Based on the protocols used in the DAWN (Diffusion Weighted Imaging or Computerized Tomography Perfusion Assessment With Clinical Mismatch in the Triage of Wake Up and Late Presenting Strokes Undergoing Neurointervention) and DEFUSE 3 (Endovascular Therapy Following Imaging Evaluation for Ischemic Stroke 3) randomized clinical trials (RCTs) of thrombectomy in the extended window, current guidelines recommend thrombectomy either in the 6- to 16-hour window in patients with a target perfusion imaging mismatch profile or in the 6- to 24-hour window in patients with a clinical imaging mismatch profile.1 However, these criteria only encompass approximately 3% of all patients with acute ischemic stroke, 6% of those presenting in the 6- to 24-hour window, and 30% of all potentially eligible patients (ie, those presenting with large-vessel occlusion and National Institutes of Health Stroke Scale [NIHSS] scores ≥6 or within the 6- to 24-hour window) eligible for thrombectomy.2 To increase the proportion of patients eligible for thrombectomy in the extended window, 3 issues need to be resolved: (1) whether the 2 mismatch profiles are equivalent in the 6- to 16-hour window (ie, whether either imaging approach can be used with similar benefit), (2) whether the target mismatch profile is equivalent to the clinical mismatch profile in the 16- to 24-hour window, and (3) whether patients with neither mismatch profile still benefit from thrombectomy in the 6- to 24-hour window compared with patients treated medically. The latter issue arises because only patients with mismatch profiles were enrolled in the DAWN and DEFUSE 3 studies, both of which compared outcomes between the thrombectomy and control arms.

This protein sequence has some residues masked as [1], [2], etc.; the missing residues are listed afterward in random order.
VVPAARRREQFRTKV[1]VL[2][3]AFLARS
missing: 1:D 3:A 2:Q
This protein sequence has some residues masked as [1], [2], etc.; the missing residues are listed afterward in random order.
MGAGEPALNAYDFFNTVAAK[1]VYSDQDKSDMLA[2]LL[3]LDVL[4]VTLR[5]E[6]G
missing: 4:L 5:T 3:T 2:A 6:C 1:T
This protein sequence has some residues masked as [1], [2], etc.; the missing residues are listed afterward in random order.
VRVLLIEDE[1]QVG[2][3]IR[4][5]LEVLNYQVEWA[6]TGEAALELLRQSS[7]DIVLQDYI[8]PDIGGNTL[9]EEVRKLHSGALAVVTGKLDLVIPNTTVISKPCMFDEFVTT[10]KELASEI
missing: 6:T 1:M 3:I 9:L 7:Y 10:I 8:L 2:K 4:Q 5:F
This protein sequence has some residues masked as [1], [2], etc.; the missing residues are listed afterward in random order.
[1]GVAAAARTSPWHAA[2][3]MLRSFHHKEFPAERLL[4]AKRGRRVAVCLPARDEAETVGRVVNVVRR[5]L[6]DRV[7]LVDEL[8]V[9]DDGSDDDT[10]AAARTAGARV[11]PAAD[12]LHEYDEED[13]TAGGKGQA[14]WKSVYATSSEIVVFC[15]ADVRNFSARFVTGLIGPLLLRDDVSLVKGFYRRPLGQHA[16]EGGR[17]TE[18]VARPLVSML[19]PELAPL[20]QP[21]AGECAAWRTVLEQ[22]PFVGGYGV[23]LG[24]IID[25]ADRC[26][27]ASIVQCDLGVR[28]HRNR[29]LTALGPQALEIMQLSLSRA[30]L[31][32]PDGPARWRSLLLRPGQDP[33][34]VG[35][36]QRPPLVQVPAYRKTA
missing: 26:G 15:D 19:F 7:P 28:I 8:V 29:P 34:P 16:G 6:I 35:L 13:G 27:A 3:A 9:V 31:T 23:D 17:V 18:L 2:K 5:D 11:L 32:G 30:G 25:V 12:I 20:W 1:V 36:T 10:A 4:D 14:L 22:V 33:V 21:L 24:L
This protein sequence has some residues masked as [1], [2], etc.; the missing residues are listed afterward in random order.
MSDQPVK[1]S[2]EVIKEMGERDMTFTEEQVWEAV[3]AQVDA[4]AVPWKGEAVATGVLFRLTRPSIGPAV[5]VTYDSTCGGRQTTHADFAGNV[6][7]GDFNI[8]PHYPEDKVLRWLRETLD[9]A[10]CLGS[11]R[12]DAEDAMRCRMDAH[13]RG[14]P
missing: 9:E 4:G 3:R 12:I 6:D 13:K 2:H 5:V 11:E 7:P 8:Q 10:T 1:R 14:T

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Baron J. Selection of Patients for Thrombectomy in the Extended Time Window. JAMA Neurol. 2021;78(9):1051–1053. doi:10.1001/jamaneurol.2021.1825
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